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Emergency Grandparent scam on the rise: OPP

Canadian Anti-Fraud Centre said the Emergency Grandparent scam is on the rise. Sept. 14, 2023 (CAFC) Canadian Anti-Fraud Centre said the Emergency Grandparent scam is on the rise. Sept. 14, 2023 (CAFC)

During the first six months of the year, the Canadian Anti-Fraud Centre (CAFC) has received reports totalling a staggering $9.2 million in victim losses associated with the Emergency-Grandparent scams.

With just over four months remaining in 2023, it is anticipated this year's losses will exceed the 2022 reported losses, which totalled $9.4 million.

"The numbers don't lie. Losses associated with Emergency-Grandparent Scams are devastating to some of the most vulnerable people in our society. Our police services are committed to doing everything we can to ensure we stop these crimes before they happen," said Chief Jim MacSween with the York Regional Police.

It is estimated that only 5-10 per cent of victims report scams and frauds to the CAFC or law enforcement. According to the CAFC, seniors lose, on average 33 per cent more than other demographics.

Emergency-Grandparent scams occur when a senior receives a phone call from someone who impersonates their grandchild in order to gain credibility with the victim. The caller will claim to be in trouble and will request money right away from the victim. They will often say they were in a car collision with a rental car or they are under arrest and jailed in another city or country.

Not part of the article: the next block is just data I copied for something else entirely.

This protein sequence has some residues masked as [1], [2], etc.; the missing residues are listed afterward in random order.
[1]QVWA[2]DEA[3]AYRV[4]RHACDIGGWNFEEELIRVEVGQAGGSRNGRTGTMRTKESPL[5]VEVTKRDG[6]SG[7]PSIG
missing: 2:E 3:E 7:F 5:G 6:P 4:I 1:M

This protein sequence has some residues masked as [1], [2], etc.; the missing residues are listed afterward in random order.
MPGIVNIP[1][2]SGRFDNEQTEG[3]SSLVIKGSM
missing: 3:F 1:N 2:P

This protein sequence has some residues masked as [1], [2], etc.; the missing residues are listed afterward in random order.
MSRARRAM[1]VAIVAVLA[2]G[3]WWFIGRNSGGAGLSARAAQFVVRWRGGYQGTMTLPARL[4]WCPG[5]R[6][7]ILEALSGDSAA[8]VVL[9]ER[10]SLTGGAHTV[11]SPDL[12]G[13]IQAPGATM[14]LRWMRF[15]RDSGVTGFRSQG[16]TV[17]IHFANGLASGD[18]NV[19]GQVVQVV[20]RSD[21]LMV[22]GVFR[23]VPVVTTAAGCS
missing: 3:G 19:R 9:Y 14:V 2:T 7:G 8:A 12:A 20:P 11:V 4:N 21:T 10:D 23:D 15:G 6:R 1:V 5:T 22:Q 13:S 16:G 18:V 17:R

The false grandchild will tell the victim they do not want their parents to know and ask the victim to keep it a secret. To make the story seem more credible, the caller might also put another person on the phone to act like a police officer, bail bondsman or lawyer. The victim, wanting to help, will withdraw funds from their bank account and wire money to the "grandchild."

The money is often sent through a money transfer service, where the scammer can pick it up at any location worldwide. The scammer might also arrange for a courier to collect the money from the victim's home.

"One of the ways to combat fraud is to arm ourselves with knowledge, information and awareness. The OPP and our partners encourage everyone to learn about the Emergency-Grandparent frauds through information being made available to protect yourself and to share these with your elderly loved ones to help protect them. Together, we can lessen the impact of fraud on our communities," said Det. Super. Mike Bickerton,

The Ontario Provincial Police, Ontario Association of Chiefs of Police, and the Canadian Bankers Association have partnered on an audio presentation to raise awareness about Emergency-Grandparent scams.

The 20-minute audio presentation  features crime prevention experts discussing this type of fraud and sharing tips on how to keep yourself and your loved ones safe from this scam.

Learn more about the Emergency-Grandparent scams and other frauds. If you fall victim to fraud or know someone who has, contact your local police service to report the crime and report it to the CAFC at 1-888-495-8501 or online on the Fraud Reporting System (FRS), even if a financial loss did not occur. Top Stories

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